The Science and First Results of the PAMELA Space Mission
Main Auditorium** (CERN)
On the 15th of June 2006 the PAMELA satellite-borne experiment was launched from the Baikonur cosmodrome and it is collecting data since July 2006. The core of the instrument is a silicon-microstrip magnetic spectrometer combined with a time-of-flight system, a silicon-tungsten electromagnetic calorimeter, a shower tail catcher scintillator, a neutron detector and an anticoincidence system. This telescope allows precision studies of the charged cosmic radiation to be conducted over a wide energy range (100 MeV - 100's GeV) with high statistics. The primary scientific goal is the measurement of the antiproton and positron energy spectra in order to search for exotic sources, such as dark matter particle annihilations. PAMELA is also searching for primordial antinuclei (anti-helium) and performing precise measurements of light nuclei and their isotopes for testing cosmic-ray propagation models. Other objectives are the monitoring of the solar activity, the detection of solar flares and the study of the solar and terrestrial relationships in the energetic particle acceleration in the heliosphere. The status of the apparatus will be reviewed and preliminary results concerning the different items and in particular the antiparticle measurements and dark-matter indirect searches will be presented.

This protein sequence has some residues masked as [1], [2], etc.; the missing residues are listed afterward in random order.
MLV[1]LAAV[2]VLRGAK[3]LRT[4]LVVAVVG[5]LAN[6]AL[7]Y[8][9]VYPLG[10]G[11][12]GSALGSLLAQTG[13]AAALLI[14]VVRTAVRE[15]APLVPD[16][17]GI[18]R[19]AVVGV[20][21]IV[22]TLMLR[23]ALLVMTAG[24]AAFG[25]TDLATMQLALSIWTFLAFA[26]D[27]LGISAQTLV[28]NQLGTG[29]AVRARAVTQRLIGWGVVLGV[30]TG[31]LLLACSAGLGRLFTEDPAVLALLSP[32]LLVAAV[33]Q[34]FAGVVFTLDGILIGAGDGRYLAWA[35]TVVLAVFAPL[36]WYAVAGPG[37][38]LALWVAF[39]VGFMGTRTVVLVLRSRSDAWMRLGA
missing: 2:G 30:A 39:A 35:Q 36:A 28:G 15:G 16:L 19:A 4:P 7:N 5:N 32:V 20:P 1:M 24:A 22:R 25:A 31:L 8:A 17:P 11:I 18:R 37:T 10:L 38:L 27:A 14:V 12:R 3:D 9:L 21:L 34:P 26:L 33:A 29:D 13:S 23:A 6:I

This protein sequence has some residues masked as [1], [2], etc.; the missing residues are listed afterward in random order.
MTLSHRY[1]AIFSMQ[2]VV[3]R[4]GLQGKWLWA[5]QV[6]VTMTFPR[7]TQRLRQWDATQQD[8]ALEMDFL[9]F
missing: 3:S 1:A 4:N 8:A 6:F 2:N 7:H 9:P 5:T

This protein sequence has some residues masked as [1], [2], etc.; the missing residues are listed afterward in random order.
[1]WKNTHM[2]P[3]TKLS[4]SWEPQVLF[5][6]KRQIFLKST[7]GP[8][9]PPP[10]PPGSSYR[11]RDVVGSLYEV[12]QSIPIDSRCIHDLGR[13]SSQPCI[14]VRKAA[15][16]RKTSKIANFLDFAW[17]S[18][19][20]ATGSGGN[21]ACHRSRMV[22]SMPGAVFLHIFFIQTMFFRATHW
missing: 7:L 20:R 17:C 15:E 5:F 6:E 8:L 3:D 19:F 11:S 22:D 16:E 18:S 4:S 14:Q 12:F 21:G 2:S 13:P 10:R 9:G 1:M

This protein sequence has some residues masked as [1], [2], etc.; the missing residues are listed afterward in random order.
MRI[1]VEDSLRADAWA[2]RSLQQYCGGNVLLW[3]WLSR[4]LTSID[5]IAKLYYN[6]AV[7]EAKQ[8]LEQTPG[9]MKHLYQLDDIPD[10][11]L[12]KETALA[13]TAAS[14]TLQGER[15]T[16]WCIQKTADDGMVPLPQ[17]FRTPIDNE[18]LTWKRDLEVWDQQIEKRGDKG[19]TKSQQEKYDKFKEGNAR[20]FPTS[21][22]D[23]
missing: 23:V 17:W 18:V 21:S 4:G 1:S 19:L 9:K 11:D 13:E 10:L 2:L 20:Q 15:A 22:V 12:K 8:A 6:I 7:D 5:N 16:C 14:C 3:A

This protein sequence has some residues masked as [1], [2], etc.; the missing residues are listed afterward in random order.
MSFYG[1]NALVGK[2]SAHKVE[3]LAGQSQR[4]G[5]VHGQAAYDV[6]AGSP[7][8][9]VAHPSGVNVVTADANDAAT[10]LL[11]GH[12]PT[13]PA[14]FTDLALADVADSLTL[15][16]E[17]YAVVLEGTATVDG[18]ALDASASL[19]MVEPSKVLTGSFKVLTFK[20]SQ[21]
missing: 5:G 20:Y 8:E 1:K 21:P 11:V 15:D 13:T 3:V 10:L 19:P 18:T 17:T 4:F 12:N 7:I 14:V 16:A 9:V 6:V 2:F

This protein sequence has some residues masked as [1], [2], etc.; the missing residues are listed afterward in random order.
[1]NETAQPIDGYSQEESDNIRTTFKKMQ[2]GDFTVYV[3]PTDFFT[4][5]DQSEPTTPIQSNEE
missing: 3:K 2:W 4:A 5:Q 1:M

Maria SPIROPULU / PH-EP ------------------------ **Tea and coffee will be served at 16:00